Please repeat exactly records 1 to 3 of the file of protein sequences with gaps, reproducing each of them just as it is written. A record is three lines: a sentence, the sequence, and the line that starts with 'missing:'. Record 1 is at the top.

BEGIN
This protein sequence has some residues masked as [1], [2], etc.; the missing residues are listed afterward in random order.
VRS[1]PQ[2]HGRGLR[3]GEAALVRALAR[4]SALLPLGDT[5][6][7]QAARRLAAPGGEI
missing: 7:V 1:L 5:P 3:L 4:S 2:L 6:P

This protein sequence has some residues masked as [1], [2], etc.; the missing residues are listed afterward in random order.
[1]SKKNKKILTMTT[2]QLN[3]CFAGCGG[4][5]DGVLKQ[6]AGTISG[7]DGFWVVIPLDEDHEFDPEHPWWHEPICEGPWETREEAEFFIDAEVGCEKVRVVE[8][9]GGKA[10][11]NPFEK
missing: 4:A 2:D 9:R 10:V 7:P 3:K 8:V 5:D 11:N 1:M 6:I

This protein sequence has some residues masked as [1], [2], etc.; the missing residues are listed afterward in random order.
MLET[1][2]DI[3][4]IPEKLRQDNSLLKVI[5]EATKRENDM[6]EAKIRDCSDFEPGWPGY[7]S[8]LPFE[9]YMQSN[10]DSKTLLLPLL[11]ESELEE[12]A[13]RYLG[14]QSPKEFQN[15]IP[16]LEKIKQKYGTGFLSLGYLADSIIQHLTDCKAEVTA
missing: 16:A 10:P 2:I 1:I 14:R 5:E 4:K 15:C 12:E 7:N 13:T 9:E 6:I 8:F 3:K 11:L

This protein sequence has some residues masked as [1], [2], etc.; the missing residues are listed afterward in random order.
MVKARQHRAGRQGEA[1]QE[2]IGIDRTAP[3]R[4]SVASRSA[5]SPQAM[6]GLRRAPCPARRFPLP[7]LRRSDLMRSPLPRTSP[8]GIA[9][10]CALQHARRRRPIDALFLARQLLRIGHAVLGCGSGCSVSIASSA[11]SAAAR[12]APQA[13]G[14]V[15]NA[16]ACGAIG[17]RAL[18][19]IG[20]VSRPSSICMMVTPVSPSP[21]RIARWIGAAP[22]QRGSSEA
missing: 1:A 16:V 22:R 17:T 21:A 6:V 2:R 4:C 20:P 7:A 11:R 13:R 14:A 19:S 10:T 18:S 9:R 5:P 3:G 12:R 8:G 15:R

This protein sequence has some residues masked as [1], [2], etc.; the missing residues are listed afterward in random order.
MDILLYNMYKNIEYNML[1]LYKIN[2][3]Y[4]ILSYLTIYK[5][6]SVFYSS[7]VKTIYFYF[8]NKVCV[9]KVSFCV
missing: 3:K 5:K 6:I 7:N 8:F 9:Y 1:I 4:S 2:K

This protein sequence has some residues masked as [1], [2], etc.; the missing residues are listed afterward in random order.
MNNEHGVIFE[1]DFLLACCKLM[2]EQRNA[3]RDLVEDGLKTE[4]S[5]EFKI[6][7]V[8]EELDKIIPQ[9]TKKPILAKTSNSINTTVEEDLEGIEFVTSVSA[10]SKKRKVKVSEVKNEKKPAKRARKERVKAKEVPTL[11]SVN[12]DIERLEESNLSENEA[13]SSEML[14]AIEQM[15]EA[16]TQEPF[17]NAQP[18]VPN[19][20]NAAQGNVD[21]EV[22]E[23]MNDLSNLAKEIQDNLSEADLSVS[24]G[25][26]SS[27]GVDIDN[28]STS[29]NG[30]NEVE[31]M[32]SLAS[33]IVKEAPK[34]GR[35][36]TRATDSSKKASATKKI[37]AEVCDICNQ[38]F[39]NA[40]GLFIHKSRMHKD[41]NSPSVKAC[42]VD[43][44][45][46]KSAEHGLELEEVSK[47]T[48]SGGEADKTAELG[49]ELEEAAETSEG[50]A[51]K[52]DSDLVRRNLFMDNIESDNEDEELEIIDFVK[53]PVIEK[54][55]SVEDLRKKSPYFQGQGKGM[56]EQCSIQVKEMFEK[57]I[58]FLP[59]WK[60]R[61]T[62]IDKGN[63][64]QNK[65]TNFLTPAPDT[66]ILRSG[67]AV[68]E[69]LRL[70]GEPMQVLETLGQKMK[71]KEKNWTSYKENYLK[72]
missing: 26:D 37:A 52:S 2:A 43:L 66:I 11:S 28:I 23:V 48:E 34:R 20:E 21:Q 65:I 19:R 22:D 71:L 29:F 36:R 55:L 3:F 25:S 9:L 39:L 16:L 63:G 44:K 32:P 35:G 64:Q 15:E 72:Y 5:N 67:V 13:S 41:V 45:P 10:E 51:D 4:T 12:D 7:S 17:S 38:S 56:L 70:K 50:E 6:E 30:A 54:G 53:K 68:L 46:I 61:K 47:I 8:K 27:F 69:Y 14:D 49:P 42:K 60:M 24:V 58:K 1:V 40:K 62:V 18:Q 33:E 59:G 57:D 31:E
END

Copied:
This protein sequence has some residues masked as [1], [2], etc.; the missing residues are listed afterward in random order.
VRS[1]PQ[2]HGRGLR[3]GEAALVRALAR[4]SALLPLGDT[5][6][7]QAARRLAAPGGEI
missing: 7:V 1:L 5:P 3:L 4:S 2:L 6:P

This protein sequence has some residues masked as [1], [2], etc.; the missing residues are listed afterward in random order.
[1]SKKNKKILTMTT[2]QLN[3]CFAGCGG[4][5]DGVLKQ[6]AGTISG[7]DGFWVVIPLDEDHEFDPEHPWWHEPICEGPWETREEAEFFIDAEVGCEKVRVVE[8][9]GGKA[10][11]NPFEK
missing: 4:A 2:D 9:R 10:V 7:P 3:K 8:V 5:D 11:N 1:M 6:I

This protein sequence has some residues masked as [1], [2], etc.; the missing residues are listed afterward in random order.
MLET[1][2]DI[3][4]IPEKLRQDNSLLKVI[5]EATKRENDM[6]EAKIRDCSDFEPGWPGY[7]S[8]LPFE[9]YMQSN[10]DSKTLLLPLL[11]ESELEE[12]A[13]RYLG[14]QSPKEFQN[15]IP[16]LEKIKQKYGTGFLSLGYLADSIIQHLTDCKAEVTA
missing: 16:A 10:P 2:I 1:I 14:R 5:E 4:K 15:C 12:E 7:N 13:T 9:E 6:I 8:F 3:K 11:L